For example, a journal publisher has a production line which is editing articles for publication, and the publisher will use a number to identify the entity being processed. In a print-only world, that process resulted in a single published entity (a printed manifestation). In a print-plus-digital world, the production line will bifurcate at the end and produce two (or more) entities (e.g., a printed article and an HTML file). Those two entities are related (they are "the same article"). The identifier that is on the production line item and carries forward into both the published entities (telling that they have something in common) is an identifier of the work. This recognition, which drew on existing practical analysis and implementation in the music world, led to proposals for identifiers of underlying abstract works such as PII (Publisher Item Identifier) by the STI group, and the possible extension of the proposed music ISWC (International Standard Work Code) to text items within ISO TC 46 SC9, and is now an essential tool in, for example, discussions of persistent reference-linking [Reflink]. Subsequently, these initiatives have converged with DOI considerations of identifiers and their associated metadata.
The analysis of content typology led to a DOI scope definition consistent with the aim of the DOI: intellectual property. This led to the decision made at an early stage [DOIpaper1] that a DOI identifies any Creation, defined as "a thing or event in which intellectual property rights may exist". (In this decision, the DOI became a "Digital Identifier of Objects" rather than an "Identifier of Digital Objects".) By embracing physical and abstract creations (such as books and musical compositions) as well as digital ones, the DOI at a stroke broadened its potential usefulness enormously, so that it may facilitate e-commerce of any kind for all intellectual property through common mechanisms. This has great attractions for those like publishers who find themselves now trading electronically and simultaneously in physical, digital and abstract property, but it also carries a cost. Of necessity the DOI must ensure that such flexibility does not bring with it a crippling ambiguity, and this places a heavier burden on the metadata which is bound to accompany a DOI to make clear precisely what it is identifying.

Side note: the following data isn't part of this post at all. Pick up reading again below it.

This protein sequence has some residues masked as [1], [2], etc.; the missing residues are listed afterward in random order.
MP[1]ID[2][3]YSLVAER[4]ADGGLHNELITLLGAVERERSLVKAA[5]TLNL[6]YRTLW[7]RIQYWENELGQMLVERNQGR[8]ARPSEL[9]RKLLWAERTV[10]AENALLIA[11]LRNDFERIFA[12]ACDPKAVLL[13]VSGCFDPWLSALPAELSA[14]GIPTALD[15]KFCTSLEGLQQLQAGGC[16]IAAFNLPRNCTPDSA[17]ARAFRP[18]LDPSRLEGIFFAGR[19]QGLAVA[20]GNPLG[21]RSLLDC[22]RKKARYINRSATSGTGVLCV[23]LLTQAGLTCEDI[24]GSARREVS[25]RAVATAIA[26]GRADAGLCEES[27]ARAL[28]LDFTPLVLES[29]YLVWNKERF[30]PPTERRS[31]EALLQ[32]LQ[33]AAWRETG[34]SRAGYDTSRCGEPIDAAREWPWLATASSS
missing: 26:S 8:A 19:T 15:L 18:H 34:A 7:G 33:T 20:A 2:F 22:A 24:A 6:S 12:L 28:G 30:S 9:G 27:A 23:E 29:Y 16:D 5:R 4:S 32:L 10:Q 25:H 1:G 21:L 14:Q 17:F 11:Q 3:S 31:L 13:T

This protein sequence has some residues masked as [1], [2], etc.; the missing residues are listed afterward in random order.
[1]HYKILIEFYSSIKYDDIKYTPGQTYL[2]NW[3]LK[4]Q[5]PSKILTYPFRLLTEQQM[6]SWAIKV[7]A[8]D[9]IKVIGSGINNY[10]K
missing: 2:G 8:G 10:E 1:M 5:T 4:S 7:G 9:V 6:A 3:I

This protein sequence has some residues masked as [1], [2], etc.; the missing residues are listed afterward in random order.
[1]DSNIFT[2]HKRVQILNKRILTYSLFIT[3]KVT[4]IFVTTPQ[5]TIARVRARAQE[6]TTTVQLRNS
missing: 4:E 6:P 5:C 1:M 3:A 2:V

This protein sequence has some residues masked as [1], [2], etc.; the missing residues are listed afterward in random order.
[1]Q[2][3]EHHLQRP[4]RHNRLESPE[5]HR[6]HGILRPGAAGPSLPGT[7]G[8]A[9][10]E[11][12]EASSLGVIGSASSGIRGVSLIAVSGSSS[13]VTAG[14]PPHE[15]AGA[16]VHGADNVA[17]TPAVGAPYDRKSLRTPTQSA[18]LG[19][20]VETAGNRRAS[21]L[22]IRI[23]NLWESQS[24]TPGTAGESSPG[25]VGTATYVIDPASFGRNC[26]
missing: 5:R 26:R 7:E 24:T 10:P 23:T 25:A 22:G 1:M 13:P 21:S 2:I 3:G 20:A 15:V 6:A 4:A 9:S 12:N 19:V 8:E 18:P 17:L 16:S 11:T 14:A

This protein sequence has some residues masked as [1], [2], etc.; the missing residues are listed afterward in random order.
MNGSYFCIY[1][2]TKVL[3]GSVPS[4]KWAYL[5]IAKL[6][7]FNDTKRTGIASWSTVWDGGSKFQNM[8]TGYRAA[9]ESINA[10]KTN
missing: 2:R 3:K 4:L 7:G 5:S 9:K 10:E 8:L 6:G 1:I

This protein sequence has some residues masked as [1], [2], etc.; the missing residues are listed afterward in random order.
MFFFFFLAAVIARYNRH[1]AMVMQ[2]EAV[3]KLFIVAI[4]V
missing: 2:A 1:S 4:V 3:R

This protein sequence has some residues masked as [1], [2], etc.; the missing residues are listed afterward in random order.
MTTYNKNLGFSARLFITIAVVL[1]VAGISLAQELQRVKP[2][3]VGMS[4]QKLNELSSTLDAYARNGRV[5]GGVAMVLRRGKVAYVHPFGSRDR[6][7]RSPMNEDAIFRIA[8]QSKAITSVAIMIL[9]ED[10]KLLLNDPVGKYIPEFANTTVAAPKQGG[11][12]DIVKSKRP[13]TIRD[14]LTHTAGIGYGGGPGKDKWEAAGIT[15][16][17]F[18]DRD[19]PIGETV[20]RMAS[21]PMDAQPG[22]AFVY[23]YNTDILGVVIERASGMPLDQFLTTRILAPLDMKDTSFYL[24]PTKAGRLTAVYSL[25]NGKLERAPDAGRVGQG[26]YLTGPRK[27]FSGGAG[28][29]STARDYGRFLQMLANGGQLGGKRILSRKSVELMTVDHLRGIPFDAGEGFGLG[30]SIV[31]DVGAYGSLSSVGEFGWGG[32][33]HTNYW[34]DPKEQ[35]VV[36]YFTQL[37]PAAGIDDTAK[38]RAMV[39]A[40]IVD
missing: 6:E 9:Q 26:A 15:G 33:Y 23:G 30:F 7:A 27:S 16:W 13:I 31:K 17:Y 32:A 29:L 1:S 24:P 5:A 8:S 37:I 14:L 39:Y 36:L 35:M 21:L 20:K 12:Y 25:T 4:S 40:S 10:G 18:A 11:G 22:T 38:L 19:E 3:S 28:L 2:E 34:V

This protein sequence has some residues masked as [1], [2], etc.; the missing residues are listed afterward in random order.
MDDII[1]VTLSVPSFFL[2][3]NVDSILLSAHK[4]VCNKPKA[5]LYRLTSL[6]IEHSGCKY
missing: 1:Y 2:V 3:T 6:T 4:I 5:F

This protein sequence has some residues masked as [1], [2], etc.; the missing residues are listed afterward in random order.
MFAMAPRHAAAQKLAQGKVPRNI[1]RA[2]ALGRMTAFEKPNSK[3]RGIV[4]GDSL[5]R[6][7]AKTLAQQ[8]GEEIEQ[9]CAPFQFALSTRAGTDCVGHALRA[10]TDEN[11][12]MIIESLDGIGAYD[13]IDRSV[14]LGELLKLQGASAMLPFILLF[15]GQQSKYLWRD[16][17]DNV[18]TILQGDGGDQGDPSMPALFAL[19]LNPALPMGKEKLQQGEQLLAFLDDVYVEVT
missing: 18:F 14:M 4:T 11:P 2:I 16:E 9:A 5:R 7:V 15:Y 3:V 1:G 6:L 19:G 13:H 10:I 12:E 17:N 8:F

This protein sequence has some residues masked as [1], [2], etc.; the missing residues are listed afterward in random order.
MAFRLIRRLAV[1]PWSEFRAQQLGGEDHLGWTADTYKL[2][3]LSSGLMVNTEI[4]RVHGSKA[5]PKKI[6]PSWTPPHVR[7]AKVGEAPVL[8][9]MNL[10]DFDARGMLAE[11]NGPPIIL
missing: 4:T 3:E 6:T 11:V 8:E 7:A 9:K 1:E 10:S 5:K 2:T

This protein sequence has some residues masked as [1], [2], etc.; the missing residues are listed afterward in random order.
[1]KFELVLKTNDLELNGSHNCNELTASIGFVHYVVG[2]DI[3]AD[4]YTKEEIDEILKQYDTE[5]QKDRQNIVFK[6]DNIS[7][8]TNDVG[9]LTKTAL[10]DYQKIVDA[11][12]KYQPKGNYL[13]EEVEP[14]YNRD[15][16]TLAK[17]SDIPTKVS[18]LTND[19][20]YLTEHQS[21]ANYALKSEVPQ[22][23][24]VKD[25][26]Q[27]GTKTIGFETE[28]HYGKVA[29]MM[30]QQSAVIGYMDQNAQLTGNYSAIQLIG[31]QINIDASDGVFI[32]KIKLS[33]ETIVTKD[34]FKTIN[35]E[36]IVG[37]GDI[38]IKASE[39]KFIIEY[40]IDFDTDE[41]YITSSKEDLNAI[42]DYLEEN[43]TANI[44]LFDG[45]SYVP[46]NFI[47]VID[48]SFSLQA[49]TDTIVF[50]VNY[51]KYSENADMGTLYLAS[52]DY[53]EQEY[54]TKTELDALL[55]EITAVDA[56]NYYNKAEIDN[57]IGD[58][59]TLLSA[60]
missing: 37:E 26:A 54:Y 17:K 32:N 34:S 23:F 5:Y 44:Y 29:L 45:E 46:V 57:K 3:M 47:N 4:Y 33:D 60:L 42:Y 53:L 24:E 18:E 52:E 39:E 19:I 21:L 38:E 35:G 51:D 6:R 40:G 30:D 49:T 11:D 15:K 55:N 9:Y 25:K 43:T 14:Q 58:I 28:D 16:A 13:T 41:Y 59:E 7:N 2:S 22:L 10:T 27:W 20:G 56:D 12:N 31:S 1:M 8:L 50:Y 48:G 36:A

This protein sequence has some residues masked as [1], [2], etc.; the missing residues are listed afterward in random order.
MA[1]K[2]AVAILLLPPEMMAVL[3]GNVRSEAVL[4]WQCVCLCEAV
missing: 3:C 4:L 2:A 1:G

Whilst there is general agreement among different approaches on the need to distinguish various forms of creations, a common vocabulary is not agreed upon: the DOI initiative shares its vocabulary with the INDECS analysis [INDECS], in which the primary types of Creations are:
- Manifestation: a tangible creation made of atoms or bits: any type of physical or digital creation. Identifiers can be attached to manifestations physically (like a barcode) or embedded digitally (like a watermark);
- Performance: a spatio-temporal creation, which may or may not be recorded in a manifestation. It is particularly important to distinguish between the musical work and its performance;
- Work: an abstract creation whose existence is only revealed through a performance or manifestation.
(Note that Manifestations and Performances are both "expressions" of Works in this terminology. This terminology is slightly different from, but not inconsistent with, the IFLA reference model.)
There are some complex intellectual property legislation implications of these practical analyses, and with rendering content in particular manifestations from a common source. Patrice Lyons has pointed out that, while a unique, persistent identifier such as Handle or DOI may be used to identify a wide variety of resources, from a copyright perspective the use of such identification schemes to identify a logical entity, a data structure, in which a Work or other information is embodied, apart from the information itself, is of special interest, particularly in connection with emerging new forms of expression: a report of American Bar Association Committee 702 has suggested that consideration be given to specifically define "digital works" ("literary works…such as knowledge structures…that are capable of behaviour when processed"). [Lyons] The mapping of intellectual property definitions to the terminology used in identification schemes is a current activity of the International DOI Foundation (work shared with INDECS).